SALINI IMPREGILO – NRW Joint Venture has successfully guided the
second tunnel boring machine (TBM) to its final destination at Bayswater. 

After 31 months, TBM Sandy arrived at Bayswater Junction yesterday, officially marking the end of tunnelling for the Forrestfield-Airport Link project.

TBM Grace, which finished tunnelling in mid-February, has now been dismantled and removed from site.

The two machines travelled a combined 16 kilometres, building twin bored tunnels from Forrestfield to Bayswater. The tunnels will link three new stations at Forrestfield, Airport Central and Redcliffe to the existing rail network.

Premier Mark McGowan and Minister for Transport Rita Saffioti visited the Bayswater construction site and congratulated SI-NRW for the achievement.

Mr McGowan said that while Western Australia had been grappling with COVID-19, TBM Sandy and the project team continued to work on this incredible project for Perth.

“Construction of the stations also continues, as does the installation of track slab, with the first track expected to be laid in July,” he said.

“Completing the Forrestfield-Airport Link is a key element of our METRONET plan to connect Perth’s suburbs and ease congestion, and will play an important role in WA’s COVID-19 economic recovery.

“In times like these it’s important we continue to progress projects that will provide work for local businesses and keep workers in their jobs, ultimately supporting the State’s wider economy.”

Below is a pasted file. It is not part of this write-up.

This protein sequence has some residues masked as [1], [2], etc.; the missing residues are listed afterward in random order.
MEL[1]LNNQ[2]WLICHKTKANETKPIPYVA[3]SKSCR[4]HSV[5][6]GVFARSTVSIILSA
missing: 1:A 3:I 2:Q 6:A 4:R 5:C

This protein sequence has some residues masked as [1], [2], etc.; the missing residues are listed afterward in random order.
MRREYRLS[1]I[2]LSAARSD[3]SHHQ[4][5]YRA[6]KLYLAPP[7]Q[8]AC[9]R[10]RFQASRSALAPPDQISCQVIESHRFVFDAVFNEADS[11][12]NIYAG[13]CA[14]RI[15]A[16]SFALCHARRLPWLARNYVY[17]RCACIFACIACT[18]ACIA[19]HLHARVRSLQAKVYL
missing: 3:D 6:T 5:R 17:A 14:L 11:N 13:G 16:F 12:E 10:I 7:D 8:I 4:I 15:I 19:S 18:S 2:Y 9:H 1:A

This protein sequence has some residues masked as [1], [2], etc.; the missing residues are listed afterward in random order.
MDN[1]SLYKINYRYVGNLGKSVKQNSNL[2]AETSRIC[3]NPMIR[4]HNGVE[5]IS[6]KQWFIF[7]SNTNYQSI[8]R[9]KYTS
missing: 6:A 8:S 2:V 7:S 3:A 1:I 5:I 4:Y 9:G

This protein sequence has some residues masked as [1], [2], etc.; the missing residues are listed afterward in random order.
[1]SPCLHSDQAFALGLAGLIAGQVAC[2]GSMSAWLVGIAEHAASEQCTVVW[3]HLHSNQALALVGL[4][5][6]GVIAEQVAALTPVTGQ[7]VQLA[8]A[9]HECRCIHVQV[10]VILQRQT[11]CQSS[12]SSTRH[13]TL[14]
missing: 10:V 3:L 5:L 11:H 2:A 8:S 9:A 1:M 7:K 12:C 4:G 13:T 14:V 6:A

Transport Minister Rita Saffioti said she was at the launch of the first TBM with Mr McGowan in July 2017, and was now happy to announce that tunnelling had been completed.

“Thank you to the tunnelling team and other workers who delivered TBM Sandy to her destination and helped achieved this major milestone,” Ms Saffioti said.

“As we turn to the project’s next phase of construction, TBM Sandy’s breakthrough is a timely reminder of the vital role METRONET projects will play in WA’s COVID-19 economic recovery.”

The TBMs installed 9000 tunnel rings comprising 54,000 locally-fabricated concrete segments to form the tunnel lining, which are designed and built to have 120-year durability.

SI–NRW Project Director Richard Graham said the completion of tunnelling was a major achievement and a proud moment for everyone involved.

Mr Graham said the tunnelling route had its challenges including being within close proximity to major services and infrastructure, and varying difficult geology including thick clogging clay and sand.

“Of particular note, was successfully travelling under operating railway lines and beneath Perth Airport’s operating runways. Late last year the TBMs reached their deepest point under the Swan River at 26m.”

“These are significant challenges and it takes a team of people from many various fields to achieve what we have over the past 31 months.

“We look forward to continuing to work together to reach many more construction milestones over the coming months.”

With tunnelling now completed, TBM Sandy will be dismantled and craned out of the dive structure. More than 150,000m of TBM pipes and services are already being removed from the tunnels to allow for the installation of track, overhead power supplies, signalling and communication services. Construction and fit-out of the station buildings continues.

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